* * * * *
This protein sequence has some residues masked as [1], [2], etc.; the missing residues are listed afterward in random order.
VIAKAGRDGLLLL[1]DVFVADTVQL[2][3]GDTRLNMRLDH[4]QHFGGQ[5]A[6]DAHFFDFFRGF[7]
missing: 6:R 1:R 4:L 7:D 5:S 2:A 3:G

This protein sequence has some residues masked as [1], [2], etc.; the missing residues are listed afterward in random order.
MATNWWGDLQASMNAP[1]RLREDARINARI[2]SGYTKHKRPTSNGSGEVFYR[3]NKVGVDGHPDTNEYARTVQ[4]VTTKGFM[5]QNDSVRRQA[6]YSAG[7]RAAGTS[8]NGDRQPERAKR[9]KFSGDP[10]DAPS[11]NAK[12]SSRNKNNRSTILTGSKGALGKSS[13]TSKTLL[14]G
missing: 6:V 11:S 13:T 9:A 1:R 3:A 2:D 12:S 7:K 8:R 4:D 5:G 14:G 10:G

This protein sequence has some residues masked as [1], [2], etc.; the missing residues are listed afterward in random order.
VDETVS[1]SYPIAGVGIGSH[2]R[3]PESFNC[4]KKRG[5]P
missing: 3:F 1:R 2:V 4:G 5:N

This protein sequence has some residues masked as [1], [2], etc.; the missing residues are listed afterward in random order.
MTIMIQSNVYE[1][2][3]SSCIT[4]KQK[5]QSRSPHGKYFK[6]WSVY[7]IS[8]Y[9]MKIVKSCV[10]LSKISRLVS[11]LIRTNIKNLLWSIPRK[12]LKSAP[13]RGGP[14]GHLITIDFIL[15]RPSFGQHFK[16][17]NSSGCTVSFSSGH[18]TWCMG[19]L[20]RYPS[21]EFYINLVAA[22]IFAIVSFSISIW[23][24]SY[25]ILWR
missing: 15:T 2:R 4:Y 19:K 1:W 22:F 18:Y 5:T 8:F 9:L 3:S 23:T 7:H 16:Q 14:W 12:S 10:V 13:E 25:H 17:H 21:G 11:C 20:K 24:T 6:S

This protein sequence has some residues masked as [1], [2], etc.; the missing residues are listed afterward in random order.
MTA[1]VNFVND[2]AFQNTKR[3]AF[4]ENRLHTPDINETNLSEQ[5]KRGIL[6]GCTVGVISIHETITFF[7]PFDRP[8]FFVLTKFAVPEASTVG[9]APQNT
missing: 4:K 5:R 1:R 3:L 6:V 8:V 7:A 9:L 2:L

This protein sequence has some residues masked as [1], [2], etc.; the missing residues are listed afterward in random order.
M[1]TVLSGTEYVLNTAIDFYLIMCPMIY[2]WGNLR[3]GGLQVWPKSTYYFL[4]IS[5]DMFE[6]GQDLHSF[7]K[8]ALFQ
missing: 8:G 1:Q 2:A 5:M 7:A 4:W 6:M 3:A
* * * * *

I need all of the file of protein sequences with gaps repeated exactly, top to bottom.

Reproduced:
This protein sequence has some residues masked as [1], [2], etc.; the missing residues are listed afterward in random order.
VIAKAGRDGLLLL[1]DVFVADTVQL[2][3]GDTRLNMRLDH[4]QHFGGQ[5]A[6]DAHFFDFFRGF[7]
missing: 6:R 1:R 4:L 7:D 5:S 2:A 3:G

This protein sequence has some residues masked as [1], [2], etc.; the missing residues are listed afterward in random order.
MATNWWGDLQASMNAP[1]RLREDARINARI[2]SGYTKHKRPTSNGSGEVFYR[3]NKVGVDGHPDTNEYARTVQ[4]VTTKGFM[5]QNDSVRRQA[6]YSAG[7]RAAGTS[8]NGDRQPERAKR[9]KFSGDP[10]DAPS[11]NAK[12]SSRNKNNRSTILTGSKGALGKSS[13]TSKTLL[14]G
missing: 6:V 11:S 13:T 9:A 1:R 3:A 2:D 12:S 7:K 8:R 4:D 5:G 14:G 10:G

This protein sequence has some residues masked as [1], [2], etc.; the missing residues are listed afterward in random order.
VDETVS[1]SYPIAGVGIGSH[2]R[3]PESFNC[4]KKRG[5]P
missing: 3:F 1:R 2:V 4:G 5:N

This protein sequence has some residues masked as [1], [2], etc.; the missing residues are listed afterward in random order.
MTIMIQSNVYE[1][2][3]SSCIT[4]KQK[5]QSRSPHGKYFK[6]WSVY[7]IS[8]Y[9]MKIVKSCV[10]LSKISRLVS[11]LIRTNIKNLLWSIPRK[12]LKSAP[13]RGGP[14]GHLITIDFIL[15]RPSFGQHFK[16][17]NSSGCTVSFSSGH[18]TWCMG[19]L[20]RYPS[21]EFYINLVAA[22]IFAIVSFSISIW[23][24]SY[25]ILWR
missing: 15:T 2:R 4:Y 19:K 1:W 22:F 18:Y 5:T 8:F 9:L 3:S 23:T 7:H 16:Q 14:W 12:S 10:V 13:E 25:H 17:H 21:G 11:C 20:K 24:T 6:S

This protein sequence has some residues masked as [1], [2], etc.; the missing residues are listed afterward in random order.
MTA[1]VNFVND[2]AFQNTKR[3]AF[4]ENRLHTPDINETNLSEQ[5]KRGIL[6]GCTVGVISIHETITFF[7]PFDRP[8]FFVLTKFAVPEASTVG[9]APQNT
missing: 4:K 5:R 1:R 3:L 6:V 8:V 7:A 9:L 2:L

This protein sequence has some residues masked as [1], [2], etc.; the missing residues are listed afterward in random order.
M[1]TVLSGTEYVLNTAIDFYLIMCPMIY[2]WGNLR[3]GGLQVWPKSTYYFL[4]IS[5]DMFE[6]GQDLHSF[7]K[8]ALFQ
missing: 8:G 1:Q 2:A 5:M 7:A 4:W 6:M 3:A